Sunday, July 23, 2006

HD Power to the People (Part 1)

Last week, Sony announced five new camcorders, two of which comply with the new AVCHD standard for high definition video recording that I wrote about a few months ago. The Sony HDR-UX1, which will sell for approximately $1,400 and ship in September, uses 8cm single- and dual-layer DVDs to allow as much as 30 minutes of recording at the highest quality (12Mbits or 15Mbits/second, depending on which part of the Sony specifications you read.) The HDR-SR1, which will be priced at approx. $1,500 when it ships in October, is essentially the same camcorder, except that it records video and audio on a 30GB hard drive instead of a DVD. The HDR-SR1’s recording time at maximum quality is 4 hours.

Both camcorders can record 1080i video using MPEG4 AVC/H.264 compression. No software video editor vendors have yet announced versions that will support the AVCHD format, but Sony, Adobe, Sonic Systems and Ulead have all announced corporate support for the format. Apple is not yet part of the AVCHD group, but Final Cut Pro can already edit H.264 video. (Panasonic will probably be in the market with a flash memory-based AVCHD camcorder by or shortly after Christmas 2006. Apple and Panasonic are close collaborators on video editing, so I’d expect the companies to announce their AVCHD-compatible products together.)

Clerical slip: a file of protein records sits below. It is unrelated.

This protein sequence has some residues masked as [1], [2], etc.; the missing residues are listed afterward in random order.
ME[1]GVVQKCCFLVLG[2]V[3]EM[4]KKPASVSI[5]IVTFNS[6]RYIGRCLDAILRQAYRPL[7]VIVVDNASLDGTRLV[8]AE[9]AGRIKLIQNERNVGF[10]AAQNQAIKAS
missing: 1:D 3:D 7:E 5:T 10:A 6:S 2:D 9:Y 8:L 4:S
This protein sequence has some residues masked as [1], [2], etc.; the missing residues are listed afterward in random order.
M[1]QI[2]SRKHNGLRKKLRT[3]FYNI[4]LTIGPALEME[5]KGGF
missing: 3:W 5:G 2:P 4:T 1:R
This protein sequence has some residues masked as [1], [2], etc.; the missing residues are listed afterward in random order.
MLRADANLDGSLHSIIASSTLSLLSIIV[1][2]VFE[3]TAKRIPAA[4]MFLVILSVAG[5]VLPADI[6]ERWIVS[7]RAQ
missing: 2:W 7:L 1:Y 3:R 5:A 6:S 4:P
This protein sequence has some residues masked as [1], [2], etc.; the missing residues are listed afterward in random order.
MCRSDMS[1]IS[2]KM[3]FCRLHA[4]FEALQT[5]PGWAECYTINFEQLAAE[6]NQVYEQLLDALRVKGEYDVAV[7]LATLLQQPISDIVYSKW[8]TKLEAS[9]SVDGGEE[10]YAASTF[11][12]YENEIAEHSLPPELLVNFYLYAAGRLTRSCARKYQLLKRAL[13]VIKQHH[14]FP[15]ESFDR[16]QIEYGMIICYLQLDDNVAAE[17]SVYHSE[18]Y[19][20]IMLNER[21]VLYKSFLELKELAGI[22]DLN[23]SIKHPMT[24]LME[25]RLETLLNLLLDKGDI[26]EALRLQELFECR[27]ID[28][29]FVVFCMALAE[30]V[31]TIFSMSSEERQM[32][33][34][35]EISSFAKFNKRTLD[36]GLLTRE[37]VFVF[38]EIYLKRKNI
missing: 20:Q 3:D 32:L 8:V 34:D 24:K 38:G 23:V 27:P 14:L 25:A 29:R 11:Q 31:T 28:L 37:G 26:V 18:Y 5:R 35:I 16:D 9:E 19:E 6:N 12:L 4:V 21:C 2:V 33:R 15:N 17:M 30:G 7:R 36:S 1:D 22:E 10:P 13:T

AVCHD mini-DVDs will be playable on Blu-Ray players, but since the DVDs themselves are readable by existing DVD drives, PCs with DVD drives will only need a player software upgrade in order to be able to play AVCHD discs. (Owners of standalone DVD (and, probably, HD DVD) players are out of luck.)

$1,400 to $1,500 is far from cheap for consumer camcorders (and video pros who got a sneak preview of Sony’s new camcorders say that they’re clearly consumer, not “prosumer”, products.) However, these are the first products in a new format, which means that they’re going to be at the high end of future pricing. Canon, Pioneer, Samsung and Sharp have also signed on to support AVCHD, so I expect to see camcorders with similar specs to the ones announced by Sony to be available for around $1,000 or less by Christmas 2007.

Until the first reviews of actual shipping hardware are out, it’s impossible to say with certainty what compromises AVCHD users will have to wrestle with. Image quality is a real question, because AVC/H.264 encoders have required a lot of computing power—will the UX1 and SR1 have the horsepower to do the job? What about HDV? Until the announcement of AVCHD, HDV was clearly the de facto consumer HD camcorder standard. (In fact, the first two members of the HDR family, the HC1 and HC3, are tape-based HDV camcorders.) Will Sony reserve HDV for more expensive prosumer and professional camcorders? (Panasonic doesn’t support HDV, so AVCHD doesn’t present a conflict, but Canon is one of the leading HDV camcorder suppliers.) How about editing? It took a while for good HDV editing software to become widely available, and the MPEG2 compression used in HDV is much easier to edit than MPEG4.

Whatever the answers are to these questions, AVCHD appears to be the vehicle that Sony, Panasonic and others will use to drive HD camcorder prices down to the Wal-Mart/Target level. However, there’s a lot more to making good videos than just HD, so in part 2 of this article, I’ll discuss what else is needed for the next golden age of consumer video.

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